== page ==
At least there's someone out there redeeming the uber-free-thinking-out-of-the-box liberal arts ideals that I'd like to think my college stands for. (For a counterpoint, see my previous posts on Midd alum Ari Fleischer here and here.)
I caught our former college president, John McCardell, Jr. (what a badass - he has his own Wikipedia entry) on CNN American Morning this morning articulately advocating for a drinking age of 18 on behalf of his non profit, Choose Responsibility. Naturally, he was opposed by MADD and some tool from highway safety whose best argument went something like "well, kids start drinking when they are 13 now, and if you lower the drinking age to 18, then, well, they'll be alcoholics in elementary school. Yeah."
Yup, of course. That's exactly the cause and effect that we see in the more permissive European countries (such as Germany) where they allow kids to drink (gasp) even younger than 18. Even more shocking, many countries prohibit the operation of a deadly weapon - I mean motor vehicle - until 18, and have rigorous coursework and tests for a driver's license. That would just be such a trampling of our entitled freedoms in the United States if kids couldn't drive until they were 18.
And of course it's such a high honor and privilege to be allowed to serve your country and be killed, tortured, horribly maimed, and irreversibly damaged at age 18, 19, 20.... But you have to wait an extra three years for the weighty and dangerous responsibility of alcohol. [Pure young bodies for the sacrificial slaughter?]
I'm pretty sure that John McCardell knows a thing or two about underage drinking after running a college for a few years. That's usually a pretty hot issue. During my time at Middlebury, the alcohol policy was pretty permissive, and I think it worked. If you were underage and security caught you with hard alcohol or a keg visibly in sight, they'd often confiscate it. But they didn't do the kind of hard-line alcohol bans that end up forcing college students drink copiously in secret before going out to parties where they know they won't be served. A lot of parties were allowed to go on, and security would wander through pretty often to make sure no one was in danger or unconscious or ill. Middlebury's primary concern was for the students' safety. The security officers were friendly, non-confrontational, and concerned, which made us trust them, and trust the school. ("Dave The Security Guard" whose last name I've long forgotten if I ever knew it exemplified this attitude. My roommate and I proudly ran up to Dave to show him our passports on the first day of senior year, the first time back at school that we were the hallowed age of 21.)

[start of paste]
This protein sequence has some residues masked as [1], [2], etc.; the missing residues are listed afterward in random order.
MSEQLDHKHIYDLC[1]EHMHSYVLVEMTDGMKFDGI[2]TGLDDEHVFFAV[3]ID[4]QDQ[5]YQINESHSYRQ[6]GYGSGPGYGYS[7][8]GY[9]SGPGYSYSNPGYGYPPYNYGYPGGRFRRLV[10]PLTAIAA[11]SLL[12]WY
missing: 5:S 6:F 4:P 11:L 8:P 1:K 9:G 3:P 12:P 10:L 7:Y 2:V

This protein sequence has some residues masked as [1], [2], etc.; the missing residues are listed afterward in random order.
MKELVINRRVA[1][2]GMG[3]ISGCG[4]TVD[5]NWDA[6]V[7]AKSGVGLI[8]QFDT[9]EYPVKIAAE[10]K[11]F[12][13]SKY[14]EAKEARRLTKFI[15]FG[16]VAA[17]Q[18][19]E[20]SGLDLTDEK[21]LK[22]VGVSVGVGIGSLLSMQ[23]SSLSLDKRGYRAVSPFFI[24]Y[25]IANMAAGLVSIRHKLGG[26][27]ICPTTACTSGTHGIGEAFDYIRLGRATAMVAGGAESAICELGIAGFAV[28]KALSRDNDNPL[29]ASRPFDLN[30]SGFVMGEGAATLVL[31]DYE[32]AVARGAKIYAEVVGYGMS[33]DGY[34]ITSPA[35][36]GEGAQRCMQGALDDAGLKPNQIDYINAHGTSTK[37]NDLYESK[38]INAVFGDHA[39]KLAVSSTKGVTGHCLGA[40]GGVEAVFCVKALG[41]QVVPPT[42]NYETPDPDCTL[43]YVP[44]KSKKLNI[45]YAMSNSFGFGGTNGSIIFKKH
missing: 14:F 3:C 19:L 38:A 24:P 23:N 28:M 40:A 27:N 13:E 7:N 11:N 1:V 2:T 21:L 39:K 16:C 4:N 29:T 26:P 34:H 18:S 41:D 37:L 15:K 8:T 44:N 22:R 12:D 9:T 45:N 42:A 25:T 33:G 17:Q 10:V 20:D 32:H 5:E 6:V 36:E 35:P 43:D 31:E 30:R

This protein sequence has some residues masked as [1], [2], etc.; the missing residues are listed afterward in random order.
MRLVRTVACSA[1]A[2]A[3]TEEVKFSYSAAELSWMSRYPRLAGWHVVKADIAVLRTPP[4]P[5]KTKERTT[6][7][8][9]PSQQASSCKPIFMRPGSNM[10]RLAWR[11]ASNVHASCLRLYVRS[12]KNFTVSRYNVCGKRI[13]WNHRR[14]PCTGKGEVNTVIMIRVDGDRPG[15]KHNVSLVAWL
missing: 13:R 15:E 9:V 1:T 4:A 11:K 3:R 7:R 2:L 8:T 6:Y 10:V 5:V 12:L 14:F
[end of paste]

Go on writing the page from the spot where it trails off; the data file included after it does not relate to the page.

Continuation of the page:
Anybody with a kid knows the more you forbid something, the more mysteriously appealing it is. So, my point here is really "Rock On, John McCardell!" I'm on your bandwagon! Make us proud.